The first time I caught more than one muskie in a single day of fishing changed much of what I thought I knew about muskie fishing. It was early spring, and my friend Brian and I were going about the routine that had been engrained in our minds during our first few years targeting these elusive fish. As we worked the typical breaks and edges in the warming water, we succeeded in moving only one fish.
Normally, we’d have shrugged and said, “That’s muskie fishing,” but on this day we decided to try something different. Instead of going through our milk run again, we opted to fish some shallower water on a large flat with emerging weeds. Over the next two hours, we hooked four muskies, landing three of them. We also had a few more follows that didn’t commit. All of the fish came from 5 feet of water, far from any drop-off or weed edge.
I hear over and over again that “muskies are creatures of the edge.” While there is a great deal of truth to that, if you limit your muskie hunt to weed edges and breaklines, you’re missing fish. This can hold true right until ice-up, but fishing the shallow flats is essential in the early spring.
Muskies are not native to New Jersey. Their populations in the Garden State are sustained by hatcheries, and there is very little, if any, natural reproduction. The reason, I’m told, is the bottom substrate in our lakes. In their native range, muskies spawn over sand or pebble bottoms. New Jersey’s lakes have soft bottoms where the muskies eggs are covered over with sediment and smothered.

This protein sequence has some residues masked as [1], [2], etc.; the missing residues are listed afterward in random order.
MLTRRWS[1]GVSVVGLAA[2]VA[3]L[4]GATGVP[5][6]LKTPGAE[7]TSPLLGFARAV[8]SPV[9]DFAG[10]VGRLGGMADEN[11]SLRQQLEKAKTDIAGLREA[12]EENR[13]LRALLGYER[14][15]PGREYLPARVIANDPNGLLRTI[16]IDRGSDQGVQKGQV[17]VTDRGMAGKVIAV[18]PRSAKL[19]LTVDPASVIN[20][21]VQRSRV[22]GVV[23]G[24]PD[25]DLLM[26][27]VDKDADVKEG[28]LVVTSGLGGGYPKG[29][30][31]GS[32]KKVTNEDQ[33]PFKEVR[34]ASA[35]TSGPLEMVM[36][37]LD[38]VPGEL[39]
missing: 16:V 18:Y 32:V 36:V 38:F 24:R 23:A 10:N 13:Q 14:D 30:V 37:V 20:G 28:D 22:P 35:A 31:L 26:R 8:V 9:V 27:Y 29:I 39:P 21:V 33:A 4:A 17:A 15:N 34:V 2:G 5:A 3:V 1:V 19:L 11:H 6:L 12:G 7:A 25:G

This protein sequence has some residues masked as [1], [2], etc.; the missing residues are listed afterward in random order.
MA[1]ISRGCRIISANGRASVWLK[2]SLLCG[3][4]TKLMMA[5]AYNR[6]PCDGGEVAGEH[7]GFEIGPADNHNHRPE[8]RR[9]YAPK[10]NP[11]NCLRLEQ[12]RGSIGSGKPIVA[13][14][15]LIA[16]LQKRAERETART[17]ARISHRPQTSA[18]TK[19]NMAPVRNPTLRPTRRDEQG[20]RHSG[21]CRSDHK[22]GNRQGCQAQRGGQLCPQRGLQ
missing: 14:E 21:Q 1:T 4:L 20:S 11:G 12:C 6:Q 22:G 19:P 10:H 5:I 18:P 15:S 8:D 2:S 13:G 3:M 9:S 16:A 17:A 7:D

The muskies are unaware of that little piece of information, however, and try like heck to reproduce. This means that good numbers of spawning fish will move into shallow water when the water temperature approaches 50 degrees. In addition to attracting muskies to spawn, the warmer water temperatures of the shallows draws baitfish from deeper water, attracting muskies to feed as well.
Finding the Right Flat
The north end of a lake will warm quickly in the spring because it receives more sunlight and is protected from cold north winds. That said, I do not ignore the other end of the lake; in fact, my most productive flats for spring muskies are located on the southern ends of two different lakes. Any shallow flat with a dark bottom will absorb sunlight and has the potential to attract spawning and feeding fish. Watching the temperature gauge on your depthfinder will help you find the warmest spots.